Local vets could be supported with Obama vet jobs plan


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Marcus Mittvalsky knew he could return home to a secure job as an Iowa City police officer after two years as a soldier in Iraq and Afghanistan.


But many soldiers didn't have the same job security after deployment.

"As we prepared to return home from Afghanistan, many soldiers were concerned about employment opportunities," said Mittvalsky, who serves as a command sergeant-major in the National Guard. "This was partly due to unemployment, coming home with several months before classes resumed, or a desire to find a new job."

But the job search for veterans might be somewhat easier now. And their desire to serve is key, said Iowa City officials.

President Obama recently announced his intention to expand efforts to employ veterans in law-enforcement and conservation positions following their service.

"It's a popular job or career for people to go into who have done some service," said Iowa City police Sgt. Denise Brotherton. "One of the draws to law enforcement is the desire to serve. The desire to serve your country, the desire to serve your community."

The proposal would increase funding by $5 billion for programs that hire veterans in police and fire departments and also the $1 billion development of the Veteran Job Corps that would put veterans in conservation jobs restoring trails and roads.

"… We're going to do everything we can to make sure that when our troops come home, they come home to new jobs and new opportunities and new ways to serve their country," the President said during a speech on Feb. 3.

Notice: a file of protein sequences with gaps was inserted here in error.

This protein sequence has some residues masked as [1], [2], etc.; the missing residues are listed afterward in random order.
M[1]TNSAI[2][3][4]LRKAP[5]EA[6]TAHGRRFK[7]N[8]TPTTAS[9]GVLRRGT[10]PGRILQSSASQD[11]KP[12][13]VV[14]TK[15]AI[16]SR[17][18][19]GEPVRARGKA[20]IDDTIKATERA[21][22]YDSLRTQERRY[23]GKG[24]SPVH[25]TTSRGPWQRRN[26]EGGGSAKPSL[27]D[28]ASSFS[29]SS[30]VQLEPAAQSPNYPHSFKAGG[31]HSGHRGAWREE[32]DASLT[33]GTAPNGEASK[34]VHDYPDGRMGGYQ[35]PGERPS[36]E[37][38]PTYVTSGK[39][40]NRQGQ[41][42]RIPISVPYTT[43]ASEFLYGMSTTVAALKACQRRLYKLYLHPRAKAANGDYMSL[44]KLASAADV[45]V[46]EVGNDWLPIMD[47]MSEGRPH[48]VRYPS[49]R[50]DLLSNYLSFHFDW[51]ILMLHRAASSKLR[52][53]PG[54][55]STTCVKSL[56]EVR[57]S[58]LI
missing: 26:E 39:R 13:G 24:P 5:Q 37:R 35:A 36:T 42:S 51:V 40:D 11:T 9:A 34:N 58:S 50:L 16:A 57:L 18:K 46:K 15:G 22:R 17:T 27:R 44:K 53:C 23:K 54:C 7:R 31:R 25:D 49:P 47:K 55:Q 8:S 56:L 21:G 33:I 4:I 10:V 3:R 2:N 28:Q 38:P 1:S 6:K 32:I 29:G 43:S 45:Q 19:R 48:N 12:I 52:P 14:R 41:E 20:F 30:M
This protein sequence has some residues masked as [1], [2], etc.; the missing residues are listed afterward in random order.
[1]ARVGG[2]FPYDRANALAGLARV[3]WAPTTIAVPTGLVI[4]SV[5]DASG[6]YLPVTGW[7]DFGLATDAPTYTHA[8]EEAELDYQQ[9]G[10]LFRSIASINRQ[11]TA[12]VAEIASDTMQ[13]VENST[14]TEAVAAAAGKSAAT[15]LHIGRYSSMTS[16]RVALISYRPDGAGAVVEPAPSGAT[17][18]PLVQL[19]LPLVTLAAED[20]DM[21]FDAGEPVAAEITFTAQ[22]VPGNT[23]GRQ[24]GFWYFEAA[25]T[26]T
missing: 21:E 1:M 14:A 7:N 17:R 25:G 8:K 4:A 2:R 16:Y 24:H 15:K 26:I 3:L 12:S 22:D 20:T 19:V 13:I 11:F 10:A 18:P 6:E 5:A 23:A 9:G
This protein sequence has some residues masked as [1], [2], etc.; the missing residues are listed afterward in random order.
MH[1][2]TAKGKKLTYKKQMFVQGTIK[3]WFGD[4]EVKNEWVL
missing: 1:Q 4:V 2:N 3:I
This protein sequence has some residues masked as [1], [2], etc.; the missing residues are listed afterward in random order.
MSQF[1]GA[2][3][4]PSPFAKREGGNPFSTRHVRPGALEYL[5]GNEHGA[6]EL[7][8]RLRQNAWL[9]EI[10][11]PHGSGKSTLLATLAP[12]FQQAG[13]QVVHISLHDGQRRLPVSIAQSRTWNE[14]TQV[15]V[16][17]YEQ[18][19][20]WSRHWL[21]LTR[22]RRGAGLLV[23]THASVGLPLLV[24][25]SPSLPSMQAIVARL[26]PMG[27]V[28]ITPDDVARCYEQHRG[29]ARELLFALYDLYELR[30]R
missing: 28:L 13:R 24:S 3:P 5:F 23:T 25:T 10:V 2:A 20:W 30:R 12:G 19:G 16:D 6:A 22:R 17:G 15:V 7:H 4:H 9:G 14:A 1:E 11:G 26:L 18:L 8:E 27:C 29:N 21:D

Veterans ages 18 to 24 are facing the highest unemployment rates in recent years, according to the U.S. Department of Labor Statistics. In 2011, the unemployment rates peaked at 33.2 percent, while the unemployment rate for civilians in the same age range was 14.9 percent. In 2012, the same veterans are at 20.2 percent unemployment, with civilians at 15.8 percent.

University of Iowa Veterans Center coordinator John Mikelson said he would like eastern Iowa to further the initiative and include veterans in higher education.

"Our job is to not just recruit veterans but to graduate the veterans who will become the Iowa of tomorrow," he said.

The program gives veterans 18 and older job opportunities through the state Department of Natural Resources.

Harry Graves, the executive director of the Johnson County Conservation Board, said he is surprised the veterans of today have difficulties finding jobs.

"It's alarming to me to see that people who serve our country can't find employment," he said.

Graves said he currently has two long-time veterans working for him. One veteran has spent 40 years in conservation and the other 15.

Brotherton said the Iowa City police have three veterans who recently returned from Afghanistan — including Mittvalsky — and one who served in Egypt.

Mittvalsky said veterans are well-trained for these jobs.

"The rigors of continuous operations in combat and the problem-solving skills people develop in ambiguous and austere environments translate well to the types of incidents we deal with every day in emergency service," he said.

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